Monday, June 7, 2010

Home cured olives

Have you ever wandered through a market and come across an overflowing tray of green olives? Did you then wonder how you might prepare them? Until that moment, olive preparation was a mystery to me. They always came in a little bowl at a restaurant or out of a jar.

After some research, I bought a kilo of the glossy green fruits ready for curing. Green olives are the unripened fruit and black olives are the ripened versions that are allowed to stay on the tree that bit longer. Olives contain the bitter compound oleuropein. This gives raw olives an extremely bitter taste which is a bit like rubbing panadol tablets on your tongue bound in rubber bands. Hence, birds tend to leave the olives alone and seek other tastier stone fruits. In order to make them edible, the oleuropein must be leached out from the fruits.

This can be done a variety of ways. The original method would have been with just water. With successive changes of water, the oleuropein eventually dissolves into the water, making the fruit palatable. As human's appetite for olives grew, they devised more ingenious methods to speed up this process. Salting olives was used in the Middle East. The Romans would add wood ash to the water and olives. The natural lye from the ash removing the bitterness in a matter of days instead of weeks. As a result, most commercial olive production uses the lye method.

However, lye is caustic. No surprise they use it in drain cleaners. I didn't like the idea of having to wear gloves and eye protection to produce something I would soon eat. Therefore, I chose to cure with nothing more than water and a lot of patience.

Step 1:
Cut a slit on one half of the olive to the stone and immediately place them in a large container full of water, weighting them down so they stay submerged.
I wanted to preserve the texture of the olive as much as possible so did not bash it with a rolling pin as some recipes suggest. Initially, I did not even want to cut them thinking that this might affect the texture and 'crunch' of the olive. After 2 weeks, only one or two olives had started to develop a deep khaki hue, so I gave up and slit the whole bunch.

Step 2:
Change the water daily for the next 30 days - yes 30 days!
The leaching process starts off slow but after a few days, the pleasant, olive-scented waft intensifies as you tip out the water. The fruits will slowly change colour, all turning a deep khaki green. Throw away any olives that become mushy or have evidence of decomposition of the flesh.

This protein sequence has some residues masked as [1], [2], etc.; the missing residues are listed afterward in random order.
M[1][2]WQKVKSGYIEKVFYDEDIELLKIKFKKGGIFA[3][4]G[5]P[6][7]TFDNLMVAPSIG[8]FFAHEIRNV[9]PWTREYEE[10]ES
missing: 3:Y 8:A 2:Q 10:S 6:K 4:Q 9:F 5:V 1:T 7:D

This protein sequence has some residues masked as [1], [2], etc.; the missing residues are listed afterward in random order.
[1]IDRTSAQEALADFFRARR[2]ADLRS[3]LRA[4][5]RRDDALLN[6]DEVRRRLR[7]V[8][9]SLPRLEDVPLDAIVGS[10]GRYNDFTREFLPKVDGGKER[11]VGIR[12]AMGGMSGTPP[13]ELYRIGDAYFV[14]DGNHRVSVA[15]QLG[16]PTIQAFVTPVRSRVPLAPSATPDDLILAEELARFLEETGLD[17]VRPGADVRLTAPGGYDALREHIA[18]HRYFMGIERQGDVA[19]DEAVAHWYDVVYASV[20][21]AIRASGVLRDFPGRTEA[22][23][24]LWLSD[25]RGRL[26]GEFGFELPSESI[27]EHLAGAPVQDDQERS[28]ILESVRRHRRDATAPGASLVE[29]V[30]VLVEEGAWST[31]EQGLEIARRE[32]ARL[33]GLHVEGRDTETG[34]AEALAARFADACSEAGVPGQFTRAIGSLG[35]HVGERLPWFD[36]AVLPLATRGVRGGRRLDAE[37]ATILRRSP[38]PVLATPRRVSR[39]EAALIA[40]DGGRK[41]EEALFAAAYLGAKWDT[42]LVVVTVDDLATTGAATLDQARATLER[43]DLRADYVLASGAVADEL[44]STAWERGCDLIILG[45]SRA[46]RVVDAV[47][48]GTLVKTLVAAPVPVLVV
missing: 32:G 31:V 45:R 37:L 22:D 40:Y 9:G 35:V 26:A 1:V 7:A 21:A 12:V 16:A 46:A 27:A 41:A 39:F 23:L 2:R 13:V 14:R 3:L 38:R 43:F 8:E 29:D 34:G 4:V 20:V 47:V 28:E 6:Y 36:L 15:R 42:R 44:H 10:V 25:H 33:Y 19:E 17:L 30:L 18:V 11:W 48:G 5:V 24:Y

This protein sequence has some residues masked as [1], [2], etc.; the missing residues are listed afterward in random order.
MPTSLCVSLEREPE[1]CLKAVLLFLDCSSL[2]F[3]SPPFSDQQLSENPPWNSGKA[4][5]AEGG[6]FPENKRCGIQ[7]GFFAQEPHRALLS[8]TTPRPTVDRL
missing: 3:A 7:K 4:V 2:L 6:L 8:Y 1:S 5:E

Step 3:
Have a taste once all the olives have changed colour. If there is still a strong taste of bitterness, continue soaking until gone. The olives shouldn't taste like the ones you're used to. There still should be a hint of bitterness but you should mostly be getting a nice olive flavour which may seem a little watery since we haven't got around to brining them.

Step 4:
Brine the olives.
Prepare a brine solution of 10% (e.g. 100grams of salt to 1 litre of water) by sterilising some jars as well 'something' to keep the olives submerged (I placed little plastic sauce containers between the lid and olives ). Bring the water to the boil, add the salt and allow to boil for a few minutes. Leave the solution to cool completely. Add olives, the brine solution and your implement of olive submersion. Do not fill too full as the salt tends to creep out. Seal the lid and place in a cool dark place. I recommend the fridge. The jars I left in the pantry had a quite a few olives turn mushy and bad which lowered my yield.

Step 5:
Eat! Flavour with herbs (oregano, chilli, garlic etc.) or just eat them on their own. You can eat the olives as soon as a few days after brining but I find the flavour improves with age. Mine have been in the brine for about 2 months now and are tasting better by the week. The texture is nothing like commercially produced olives. It's a little like biting into a firm nectarine. There is a 'crunch' you just can't get commercially.

Hats off if you decide to try this. You will have to sign up for the long haul. God help our water supplies also. Water wastage can be minimised by using the old water in the garden. Happy brining!


  1. 30 days??? MSG I salute your patience and persistence, sounds like the payoff was worth it though! I've always been intrigued by the mounds of hard green olives in some stores but it may be more cost effective to buy from a good supplier!

  2. Actually yes and yes to the first two questions! :) And having tried a fresh olive off the tree I know that it's not particularly pleasant! :P Thanks for sharing the recipe!

  3. You brave soul! I think it would have disheartened me to have to throw out some partway through but I guess knowing what you now know that might not be necessary next time you do this - if you ever did it again! I don't think I could spare the space in the fridge! :D

  4. Wow this is great! I love love love olives!!

  5. Curing your own olives definitely take commitment! I lost about 20% of my original batch. It is worth it though. Knowing that no lye was used in the process plus the texture, makes up for the mega-liters of water used and a very cramped fridge! Give it a go!

  6. So much effort! Now I see why those old European men at the markets buy these by the crate load.

    Do I sense a lot of olive recipes in posts to come...?

  7. Have always wanted to brine my own olives. It is a lot of effort, but as you say, worth it in the end.

  8. This is something I have always had an inkling to do, but have never been brave enough. Thanks for sharing, they look great and I am definitely going to give it a go.

  9. At the easter show many years ago I tried some homemade brined olives. Oh my heavens! being an olive lover, those mouthfuls were enough to make me grin like an idiot. they were so good!

  10. I love olives! The first shot of the green ones looks particularly yummy :)